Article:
Mountain Weasel - Nocturnal Athlete

Mountain weaselThe Mountain Weasel (Mustela altaica) is a species of weasel that prefers to live at high altitudes, usually over 11,500 feet (3,505 meters). This species is sometimes referred to as the Pale Weasel or Altai Weasel, as well. Mountain Weasels have two coats; they molt their winter coats, revealing their summer coats, when the weather becomes warm each spring. The summer coat may be gray or gray-brown and sometimes consist of some pale yellow, as well. The winter coat is made of up a darker yellow colored fur, as well as some brown.

Male and female Mountain weasels differ slightly in size. The males are typically 12 to 17 inches (30.4 to 43 centimeters) long, from the nose to the tip of the tail. They weigh between eight and 12 ounces (.2 and .3 kilograms). The females range from 12 to 15 inches (30.4 to 38 centimeters) in length and weigh from four to eight ounces (.1 to .2 kilograms). Females feature smaller heads and shorter tails than males.

Mountain Weasels may be found in parts of East Asia, including the Himalayas, Mongolia, Korea, and northern China. They also sometimes appear in parts of Russia. They are most commonly found, however, in Ladakh, India. They reside in tree trunks, rocky caves or crevices, and the abandoned burrows of other animals.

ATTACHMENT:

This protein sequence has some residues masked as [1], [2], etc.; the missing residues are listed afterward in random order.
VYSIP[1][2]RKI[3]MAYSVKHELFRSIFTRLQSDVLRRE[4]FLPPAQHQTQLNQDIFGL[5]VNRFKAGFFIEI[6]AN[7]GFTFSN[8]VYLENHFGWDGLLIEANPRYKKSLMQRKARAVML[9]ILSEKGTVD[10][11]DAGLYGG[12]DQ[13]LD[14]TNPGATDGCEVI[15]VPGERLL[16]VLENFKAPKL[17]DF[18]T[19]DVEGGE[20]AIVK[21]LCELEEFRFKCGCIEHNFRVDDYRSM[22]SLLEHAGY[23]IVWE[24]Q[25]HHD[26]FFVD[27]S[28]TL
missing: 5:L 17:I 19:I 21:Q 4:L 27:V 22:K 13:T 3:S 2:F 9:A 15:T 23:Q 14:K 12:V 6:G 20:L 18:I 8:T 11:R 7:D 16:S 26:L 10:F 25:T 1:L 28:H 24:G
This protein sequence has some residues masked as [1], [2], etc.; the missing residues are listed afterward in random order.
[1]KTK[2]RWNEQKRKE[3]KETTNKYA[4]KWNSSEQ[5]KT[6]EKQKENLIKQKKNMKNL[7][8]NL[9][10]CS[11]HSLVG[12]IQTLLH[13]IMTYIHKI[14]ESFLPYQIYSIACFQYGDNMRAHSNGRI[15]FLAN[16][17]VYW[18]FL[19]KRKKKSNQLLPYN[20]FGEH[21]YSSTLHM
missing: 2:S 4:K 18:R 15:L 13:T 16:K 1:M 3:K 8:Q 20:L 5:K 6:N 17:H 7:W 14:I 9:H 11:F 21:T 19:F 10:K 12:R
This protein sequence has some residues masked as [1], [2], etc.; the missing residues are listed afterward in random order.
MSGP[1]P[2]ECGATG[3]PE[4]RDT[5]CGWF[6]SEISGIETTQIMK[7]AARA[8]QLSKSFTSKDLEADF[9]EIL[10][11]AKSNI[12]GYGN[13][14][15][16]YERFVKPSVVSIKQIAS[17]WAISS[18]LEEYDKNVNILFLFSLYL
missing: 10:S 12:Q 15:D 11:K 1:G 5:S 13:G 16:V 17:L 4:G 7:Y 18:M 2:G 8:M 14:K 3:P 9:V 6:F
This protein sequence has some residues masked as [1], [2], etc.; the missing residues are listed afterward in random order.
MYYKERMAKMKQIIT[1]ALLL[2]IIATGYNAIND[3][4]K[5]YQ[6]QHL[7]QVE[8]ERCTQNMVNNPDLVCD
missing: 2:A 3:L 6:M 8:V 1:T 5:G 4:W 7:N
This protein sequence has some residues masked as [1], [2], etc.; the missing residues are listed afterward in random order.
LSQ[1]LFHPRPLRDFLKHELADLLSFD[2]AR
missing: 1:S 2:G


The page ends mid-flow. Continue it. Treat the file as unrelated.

Sometimes, mountain weasels even take over the burrows of their prey. This prey may include small rodents, such as voles, and lizards. In turn, the weasels are occasionally preyed upon by large birds, wolves, or foxes.

Mountain Weasels live where there is an abundance of green vegetation at high altitudes. Their habitat is in danger of terrible depletion, making the future unclear for this species. Mountain Weasels are considered "near threatened" due to a significant decline in numbers in recent years.

The Mountain Weasel may be considered a natural athlete due to its extreme agility and versatility. Both males and females are capable of incredible feats of climbing, swimming, and running. They are natural contortionists and are among the most nimble animals in the world. Mountain Weasels typically sleep during the day, aside from a rare daytime hunt, but they can be observed capering and performing gymnastics nightly. They are solitary creatures except for when mating, though, so one mustn't expect a group show.

Mountain Weasels are beautiful, remarkably agile creatures whose high-altitude habitat must be protected in order to ensure that they are allowed to continue to romp and hunt on the Asian mountain slopes where they reside.

Picture of the mountain weasel by Karunakar Rayker, licensed under Creative Commons Attribution-Share Alike 2.0 Generic license.

The Mountain weasel is listed as Least Concern (LR/lc), lowest risk. Does not qualify for a more at risk category. Widespread and abundant taxa are included in this category, on the IUCN Red List of Threatened Species

Namings for the mountain weasel
The females are called 'bitch, doe or jill' and males 'buck, dog, hub or jack'. A mountain weasel group is called a 'boogle'.

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